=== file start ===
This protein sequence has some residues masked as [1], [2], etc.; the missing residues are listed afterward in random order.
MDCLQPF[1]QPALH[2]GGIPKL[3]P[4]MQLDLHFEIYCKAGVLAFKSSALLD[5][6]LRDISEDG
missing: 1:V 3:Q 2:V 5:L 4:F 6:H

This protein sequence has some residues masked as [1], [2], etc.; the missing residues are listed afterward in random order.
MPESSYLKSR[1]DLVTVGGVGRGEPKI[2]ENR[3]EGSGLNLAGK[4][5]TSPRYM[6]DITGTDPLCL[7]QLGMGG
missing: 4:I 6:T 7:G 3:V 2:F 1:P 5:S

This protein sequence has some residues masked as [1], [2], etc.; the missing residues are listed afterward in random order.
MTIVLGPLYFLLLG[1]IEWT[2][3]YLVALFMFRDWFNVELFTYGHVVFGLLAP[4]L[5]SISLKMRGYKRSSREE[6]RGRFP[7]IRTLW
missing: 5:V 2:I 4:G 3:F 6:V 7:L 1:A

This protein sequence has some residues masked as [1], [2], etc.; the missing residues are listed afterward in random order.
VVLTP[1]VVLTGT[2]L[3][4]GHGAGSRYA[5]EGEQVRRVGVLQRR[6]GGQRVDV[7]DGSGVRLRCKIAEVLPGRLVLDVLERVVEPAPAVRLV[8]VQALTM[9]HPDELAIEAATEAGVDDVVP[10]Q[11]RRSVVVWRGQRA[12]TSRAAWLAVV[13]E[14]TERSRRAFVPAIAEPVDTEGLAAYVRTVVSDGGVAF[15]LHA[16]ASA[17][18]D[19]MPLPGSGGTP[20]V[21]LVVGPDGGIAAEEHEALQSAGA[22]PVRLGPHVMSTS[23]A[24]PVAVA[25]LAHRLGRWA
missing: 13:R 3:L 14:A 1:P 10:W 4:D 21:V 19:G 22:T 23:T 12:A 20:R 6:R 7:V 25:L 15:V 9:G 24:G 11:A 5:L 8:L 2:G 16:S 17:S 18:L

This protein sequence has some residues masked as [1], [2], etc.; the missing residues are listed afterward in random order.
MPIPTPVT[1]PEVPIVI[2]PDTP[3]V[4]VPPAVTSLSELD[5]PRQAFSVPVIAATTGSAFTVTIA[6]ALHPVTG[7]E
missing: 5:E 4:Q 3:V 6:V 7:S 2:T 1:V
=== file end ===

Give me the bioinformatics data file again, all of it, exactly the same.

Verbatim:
This protein sequence has some residues masked as [1], [2], etc.; the missing residues are listed afterward in random order.
MDCLQPF[1]QPALH[2]GGIPKL[3]P[4]MQLDLHFEIYCKAGVLAFKSSALLD[5][6]LRDISEDG
missing: 1:V 3:Q 2:V 5:L 4:F 6:H

This protein sequence has some residues masked as [1], [2], etc.; the missing residues are listed afterward in random order.
MPESSYLKSR[1]DLVTVGGVGRGEPKI[2]ENR[3]EGSGLNLAGK[4][5]TSPRYM[6]DITGTDPLCL[7]QLGMGG
missing: 4:I 6:T 7:G 3:V 2:F 1:P 5:S

This protein sequence has some residues masked as [1], [2], etc.; the missing residues are listed afterward in random order.
MTIVLGPLYFLLLG[1]IEWT[2][3]YLVALFMFRDWFNVELFTYGHVVFGLLAP[4]L[5]SISLKMRGYKRSSREE[6]RGRFP[7]IRTLW
missing: 5:V 2:I 4:G 3:F 6:V 7:L 1:A

This protein sequence has some residues masked as [1], [2], etc.; the missing residues are listed afterward in random order.
VVLTP[1]VVLTGT[2]L[3][4]GHGAGSRYA[5]EGEQVRRVGVLQRR[6]GGQRVDV[7]DGSGVRLRCKIAEVLPGRLVLDVLERVVEPAPAVRLV[8]VQALTM[9]HPDELAIEAATEAGVDDVVP[10]Q[11]RRSVVVWRGQRA[12]TSRAAWLAVV[13]E[14]TERSRRAFVPAIAEPVDTEGLAAYVRTVVSDGGVAF[15]LHA[16]ASA[17][18]D[19]MPLPGSGGTP[20]V[21]LVVGPDGGIAAEEHEALQSAGA[22]PVRLGPHVMSTS[23]A[24]PVAVA[25]LAHRLGRWA
missing: 13:R 3:L 14:A 1:P 10:W 4:D 21:V 19:G 22:T 23:T 12:A 20:R 6:R 7:V 25:L 15:V 9:G 24:G 11:A 5:L 8:L 2:G 16:S 17:S 18:L

This protein sequence has some residues masked as [1], [2], etc.; the missing residues are listed afterward in random order.
MPIPTPVT[1]PEVPIVI[2]PDTP[3]V[4]VPPAVTSLSELD[5]PRQAFSVPVIAATTGSAFTVTIA[6]ALHPVTG[7]E
missing: 5:E 4:Q 3:V 6:V 7:S 2:T 1:V